It is necessary for entering into or performing a contract with the individual

For example, your business will need to store an employee’s financial details so that your business can pay them.

It is necessary for compliance with a legal obligation

For example, your business will need to disclose employee salary details to HMRC.

It is necessary to protect the vital interests of the individual

This ground usually only applies in life or death situations. If, for example, an employee is seriously injured at work your business may need to disclose that employee’s medical history to the medics.

It is necessary for the performance of a task carried out in the public interest

This is relevant to public authorities or private businesses acting under the control of public authorities.

It is necessary for the purposes of legitimate interests pursued by you or by a third party

(as long as your interests are not overridden by the fundamental rights of the individual). For example, for direct marketing purposes or preventing fraud, for internal administrative purposes between group companies, for reporting possible criminal acts.

NB if your business processes “special categories” of personal data i.e. data that reveals: racial or ethnic origin, political opinions, religious beliefs, trade union membership, genetic data, biometric data, sex life and sexual orientation then the grounds upon which your business is allowed to process that data are more restrictive than the ones set out above.

Purpose limitation

Your business can only collect personal data for specified, explicit and legitimate purposes that it makes known.

Data minimisation

Collection of personal data must be limited to what is necessary for the purposes your business collects it.


The personal data your business collects must be accurate.

Storage Limitation

Your business must not store personal data for longer than necessary.

Integrity and Confidentiality

Personal data must be held securely.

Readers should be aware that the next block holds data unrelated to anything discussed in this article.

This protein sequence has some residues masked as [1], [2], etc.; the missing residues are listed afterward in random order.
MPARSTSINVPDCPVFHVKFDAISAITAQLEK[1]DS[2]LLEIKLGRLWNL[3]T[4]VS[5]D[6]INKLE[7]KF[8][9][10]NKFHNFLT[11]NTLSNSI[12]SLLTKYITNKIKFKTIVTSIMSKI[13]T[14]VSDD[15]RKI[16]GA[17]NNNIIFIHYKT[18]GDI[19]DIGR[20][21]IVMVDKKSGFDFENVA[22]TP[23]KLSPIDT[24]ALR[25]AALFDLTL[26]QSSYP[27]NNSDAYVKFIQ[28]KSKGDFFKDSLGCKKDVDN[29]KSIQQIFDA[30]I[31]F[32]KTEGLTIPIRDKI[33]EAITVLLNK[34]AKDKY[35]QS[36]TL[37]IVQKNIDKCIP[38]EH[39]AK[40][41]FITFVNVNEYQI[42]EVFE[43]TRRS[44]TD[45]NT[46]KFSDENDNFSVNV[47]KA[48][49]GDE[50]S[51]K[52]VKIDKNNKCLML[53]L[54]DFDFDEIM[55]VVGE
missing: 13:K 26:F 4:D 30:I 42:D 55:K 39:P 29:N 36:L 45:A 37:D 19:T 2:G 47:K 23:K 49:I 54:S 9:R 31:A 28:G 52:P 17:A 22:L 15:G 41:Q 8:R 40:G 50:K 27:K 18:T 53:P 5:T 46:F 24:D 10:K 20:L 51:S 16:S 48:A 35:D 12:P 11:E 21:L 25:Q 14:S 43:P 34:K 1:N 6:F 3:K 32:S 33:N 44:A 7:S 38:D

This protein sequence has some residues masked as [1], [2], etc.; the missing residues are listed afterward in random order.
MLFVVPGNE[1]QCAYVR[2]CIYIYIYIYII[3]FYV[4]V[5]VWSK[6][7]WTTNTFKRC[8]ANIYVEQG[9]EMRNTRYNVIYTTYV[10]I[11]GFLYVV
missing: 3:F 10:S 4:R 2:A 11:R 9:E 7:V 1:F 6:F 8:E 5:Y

Your business must be able to demonstrate compliance with its data protection obligations.

GDPR Guide: Right of Individuals

Individuals may:

  • Withdraw their consent at any time (in which case your business would need to rely on another lawful ground to enable it to process their personal data).
  • Require data controllers to tell them what information they are holding about them, what for, how long for etc.
  • Require data controllers to correct inaccuracies in their data.
  • Require data controllers to erase information held about them.
  • Require data controllers to provide them with a copy of all personal data held on them.
  • Object to the processing of their data.

GDPR Guide: Obligations of Data Controllers and Data Processors

If a data controller appoints a data processor then certain clauses must be contained in the written contract between them.

Your business must appoint a data protection officer if either (a) its core activities require regular and systematic monitoring of individuals or (b) its core activities consist of processing “special categories” of data (see above definition) on a large scale. The majority of businesses will not need to appoint a data protection officer.

Data controllers must maintain records of the processing activities under their control which include at least the following:

  • The name and contact details of the controller.
  • The name and contact details of the data processing officer (if there is one).
  • The purposes of the processing.
  • A description of categories of data subjects and of the categories of personal data relating to them.
  • The recipients of the personal data.
  • Where applicable, transfers of data to a third country or an international organisation.
  • Where possible, a general indication of the time limits for erasure of the different categories of data.
  • The description of the technical and organisational security mechanisms the data controller employs.

Data processors must maintain records of all categories of processing activities carried out on behalf of a controller. This includes the following information:

  • The name and contact details of the processor and of each controller.
  • The name and contact details of the processor’s data protection officer (if there is one).
  • The categories of processing carried out on behalf of each controller.

Data Controllers must conduct an impact assessment if they are involved in “profiling” or processing “special categories” of data (see above definition) on a large scale or if they are systematically monitoring publicly accessible data on a large scale. The majority of businesses will not be involved in these activities.